• This spiced bird symbolises the chef's international culinary education. (Raphael Szurek)Source: Raphael Szurek
Hesam Nourifard from Sydney's No. 32 Restaurant & Bar worked in kitchens around the world before understanding his roots as a chef.
Andrea Booth

15 Jul 2021 - 10:53 AM  UPDATED 15 Jul 2021 - 10:53 AM

At No. 32 Restaurant & Bar in Crows Nest on Sydney's lower north shore, you'll find Hesam Nourifard's wholesome food with Middle Eastern and Japanese flavours, featuring local ingredients.

These dishes reflect the Persian head chef's route to Australia via Asia, but ultimately pay homage to his birthplace. "Am I the Japanese chef? No. I'm from Iran. I'm from Middle East. I'm a Middle Eastern chef," the 30-year-old tells SBS Food.

Nourifard grew up in Tehran, the capital of Iran. His parents wanted him to attend university abroad after finishing school, but his love for cooking meant he trained in restaurant kitchens in Kuala Lumpur, Malaysia, and Hong Kong first. By 2009, Nourifard finally moved to Australia to study architecture at Wollongong University, but he couldn't get cooking off his mind. His best friend Hamed Vardough suggested he pursue that path — so Nourifard did, undertaking a commercial cookery certificate while working across several kitchens in Sydney's multicultural food scene where Japanese cooking particularly resonated.

Chef Hesam Nourifard runs the kitchen at No.32 Restaurant & Bar.

Nourifard appreciated the similarities between Japanese and Persian food. "For example, if you want to eat barbecue in Japan you have to go to places they call yakitori. In Iran it's the same thing," he says. "There are places that will only sell offal and barbecue right in front of the shop and they don't sell anything else."

He also admired the discipline and teamwork in Japanese restaurant kitchens. "In big kitchens, not all your skills are needed, only certain skills are … and you need to perfect them." Inspired, Nourifard shot off to Tokyo, Japan, in 2013 to learn more. "When you go to those restaurants, you see 10 apprentices, but they're all doing one thing." One might be washing rice, another rolling nigiri.

In the following years, he continued to expand his skills in Australia and France, but he couldn't shake the feeling that something was missing. So, in 2016, he went back to the Middle East. He travelled around Iran then Turkey, Lebanon and Dubai and found what he'd been looking for: he realised he was a Middle Eastern chef at heart. So he started learning, eating with people and absorbing it all. "I really enjoyed the tastes because everything was closer to my childhood."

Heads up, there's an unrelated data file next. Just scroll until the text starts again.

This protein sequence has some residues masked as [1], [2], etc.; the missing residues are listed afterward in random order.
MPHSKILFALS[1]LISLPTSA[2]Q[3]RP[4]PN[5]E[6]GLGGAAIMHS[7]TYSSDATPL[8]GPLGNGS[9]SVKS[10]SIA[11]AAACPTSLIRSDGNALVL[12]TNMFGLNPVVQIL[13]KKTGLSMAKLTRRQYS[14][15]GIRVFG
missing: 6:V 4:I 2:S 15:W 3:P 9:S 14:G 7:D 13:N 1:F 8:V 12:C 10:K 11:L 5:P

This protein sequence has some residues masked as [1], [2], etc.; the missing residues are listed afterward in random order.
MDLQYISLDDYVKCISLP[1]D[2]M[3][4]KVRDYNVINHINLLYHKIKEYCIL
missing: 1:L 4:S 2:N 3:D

"For example, if you want to eat barbecue in Japan you have to go to places they call yakitori. In Iran it's the same thing. There are places that will only sell offal and barbecue right in front of the shop and they don't sell anything else."

That childhood can be traced to a home filled with so much food it could be mistaken for a restaurant  like most Persian households. It was about enjoying family feasts during special occasions: fish with herb-infused rice and fermented garlic over Persian New Year, or his maternal grandma's clay pot lamb stew when extended family visited his grandparents' farm in Golpayegan in Isfahan province in central Iran.

"Every time we'd go to the farm, the clay pot lamb was there because they had a clay oven," he says. His grandma would get the massive cookware from a nearby bakehouse and fill it with lamb shoulder, whole onions, star anise, cumin and other spices. Then she'd put on the lid, seal it with wet clay and place it in the oven.

As the lamb cooked, the clay lid baked onto the pot, locking the moisture inside. When the lamb was ready, Nourifard enjoyed the challenge of carefully breaking off the lid. "With my grandmum, we would go all around it [using] this small hammer that breaks sugar cubes … It has a sharp edge. So, you go around, around, around and you find your spots, and break, break, break."

Nourifard's fingers would often get burnt in the process, but he didn't let that deny him this joy. "I have so many memories of burning my hand with the steam. My fingers would just get burnt, but I would keep it quiet so they don't stop me from [helping] next time."